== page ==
This week is Mental Health Awareness week in Ireland, and as I sit here awaiting the arrival of my third tiny human, I’ve had time on my hands to reflect on my own mental health, my past experiences and where I am today. Mental health will mean different things to different people, but many of us have struggled at some point in our lives sometimes unknown to the people around us. That’s the thing about mental health, it’s not always something you can see. It’s not a broken leg that you can slap a cast on and mend in a specific amount of time. It’s invisible at times, the struggle can be silent, and accepting or seeking out help can be a massive challenge.
I Need Help
When I was 23, I admitted myself to St.Pat’s Hospital in Dublin. I had managed to develop an eating disorder which was out of control and I knew I needed help. A series of events had led me to become obsessed with my weight. My restrictive diet was all consuming, and my weight had spiralled downwards over a 10 month period. I was stuck in a binge/purge cycle that I couldn’t stop and my health and well being were slipping away. I knew I was out of my depth and I knew I didn’t know how to fix it. I was lost.
On the face of things, very few people knew what was going on for me. I wore a mask, I acted the clown and over exerted myself to be the life and soul of the party. When I look back at the time, I can only describe myself as a performing monkey – trying my hardest to convince myself and everyone around me that I was great when inside I was crumbling. Making that realisation, and coming clean with my now husband and family was incredibly difficult. I was embarrassed and ashamed yet I knew I needed their help. An eating disorder is an awfully sneaky affliction, that makes you deceptive and untruthful. It makes you into a person you don’t want to be, and your end goal is everything, even to the detriment of some of the most important relationships in your life.
The Road to Recovery
I will be honest, I was determined from the outset of my treatment. This maybe wasn’t the case for everyone on the programme I was on, as obviously everyone’s experience was incredibly different and personal. I was a girl on a mission – I didn’t want having an eating disorder to define who I was. As much as I loved being skinny (and boy did I love it at the time), I loved being able to actually enjoy my life more, and deep down, even then, I knew that. Eating again, getting my weight back up and resisting the urge to purge after meals was agonising. It was stressful and upsetting.
Through cognitive behavioural therapy techniques and a series of other programmes, I finally found a way to manage, get through and use strategies to support myself enough to move in the direction I wanted to. After spending a 3 month period in and out of hospital, I finally started to transition back to the real world. I returned to work. I slowly began to socialise again. I began to be able to eat out again and enjoy things I once had. It took time, and support from those around me, but I started to feel like myself again.
I continued to check in with a consultant for 18 months until she was happy to discharge me fully. I felt a huge relief that day. I had been well in myself for a while and wanted to be free of a less happy time in my life. I wanted to look forward and move on. Family and friends kept a close eye on me for a time, conscious of what they may have missed and been unaware of before. A smiling happy face doesn’t always mirror how someone is feeling and that was a lesson we had all learnt the hard way. I had gotten engaged that year, and everyone worried about me and the temptation to diet for a wedding. I on the other hand had moved to a place in my head where I had a certain level of acceptance for how I looked. I had made a firm decision within myself that I didn’t want to return to that dark place ruled by obsession, deception and unhappiness. No dress or wedding day was worth that.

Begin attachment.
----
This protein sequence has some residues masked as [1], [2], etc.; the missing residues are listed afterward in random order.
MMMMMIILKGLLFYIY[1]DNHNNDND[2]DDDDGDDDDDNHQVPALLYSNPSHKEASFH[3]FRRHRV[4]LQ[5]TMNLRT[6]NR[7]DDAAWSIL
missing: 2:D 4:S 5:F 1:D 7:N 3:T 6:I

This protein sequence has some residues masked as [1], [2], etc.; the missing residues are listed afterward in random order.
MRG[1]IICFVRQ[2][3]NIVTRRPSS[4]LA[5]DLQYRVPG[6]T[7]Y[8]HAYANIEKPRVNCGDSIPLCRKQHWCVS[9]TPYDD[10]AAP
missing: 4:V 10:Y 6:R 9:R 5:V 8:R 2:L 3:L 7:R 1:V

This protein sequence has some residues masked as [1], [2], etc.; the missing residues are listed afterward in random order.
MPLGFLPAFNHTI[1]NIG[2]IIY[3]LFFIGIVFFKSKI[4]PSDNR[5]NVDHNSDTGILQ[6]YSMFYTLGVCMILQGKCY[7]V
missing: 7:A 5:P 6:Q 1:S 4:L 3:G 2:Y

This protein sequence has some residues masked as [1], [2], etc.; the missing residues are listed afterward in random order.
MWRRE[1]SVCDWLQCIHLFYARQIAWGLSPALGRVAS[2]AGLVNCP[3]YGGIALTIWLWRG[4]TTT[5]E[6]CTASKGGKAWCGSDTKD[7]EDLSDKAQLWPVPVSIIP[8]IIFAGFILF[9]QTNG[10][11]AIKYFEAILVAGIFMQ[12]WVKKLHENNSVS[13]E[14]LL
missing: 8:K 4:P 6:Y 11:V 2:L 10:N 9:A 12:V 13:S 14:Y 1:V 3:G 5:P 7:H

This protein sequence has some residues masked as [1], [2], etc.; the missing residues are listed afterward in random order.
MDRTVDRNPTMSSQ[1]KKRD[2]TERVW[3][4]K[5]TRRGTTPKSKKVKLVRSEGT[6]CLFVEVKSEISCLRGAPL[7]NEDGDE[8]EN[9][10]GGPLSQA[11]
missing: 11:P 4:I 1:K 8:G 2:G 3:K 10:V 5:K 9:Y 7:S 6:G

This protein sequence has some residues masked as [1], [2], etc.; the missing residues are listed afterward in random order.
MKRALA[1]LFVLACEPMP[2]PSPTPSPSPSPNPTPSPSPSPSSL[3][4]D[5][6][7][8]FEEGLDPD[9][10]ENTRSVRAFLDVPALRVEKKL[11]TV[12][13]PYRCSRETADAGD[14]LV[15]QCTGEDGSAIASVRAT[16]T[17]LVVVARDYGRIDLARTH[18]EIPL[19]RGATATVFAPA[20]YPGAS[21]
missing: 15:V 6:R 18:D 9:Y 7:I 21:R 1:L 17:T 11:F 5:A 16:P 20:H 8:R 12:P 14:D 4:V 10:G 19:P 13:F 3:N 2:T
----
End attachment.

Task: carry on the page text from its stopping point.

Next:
Becoming a Mom
6 months after marrying the guy, who had supported me through what can only be described as a shit storm, I got pregnant. The feeling of seeing a positive pregnancy test was one of utter relief. Relief that I could get pregnant. Relief that I was pregnant. The instant protective instinct that came over me was primal. That was the day I started giving my body credit for what it was capable of, and started appreciating just how incredible that was. To think of the abuse I had subjected it to for almost a year, and here it was about to give me one of the most incredible things in the world I could ask for. Becoming a mother is one of the most life changing experiences I think I have ever gone through. I don’t mean this to sound dramatic, but I’m being honest. All of a sudden my focus shifted away from how my body looked to what my body was creating – and for me that was revolutionary.
My children have left me with many marks to remind me where they once were. My stomach is now a tribute to their existence. I’m happy to be in a place in my life where I can appreciate that for what it is. Motherhood has made me appreciate my body more in the last 3 years than I had managed throughout the rest of my teenage or adult life. My outlook is very different to that of 22 year old Emma. Worries about what people think of me no longer consume me with anxiety and dread. Instead I’m happy in my skin, happy to be taken as I am and happy for that not be to everyone’s taste. I have learnt to be grateful for what I have, and measure my success beyond my weight or how I look. I love to eat, I love to cook and I love being with my family – and I am mindful never to lose sight of the importance of any of those things. I am happier in myself now than ever before, and I have motherhood to thank for that.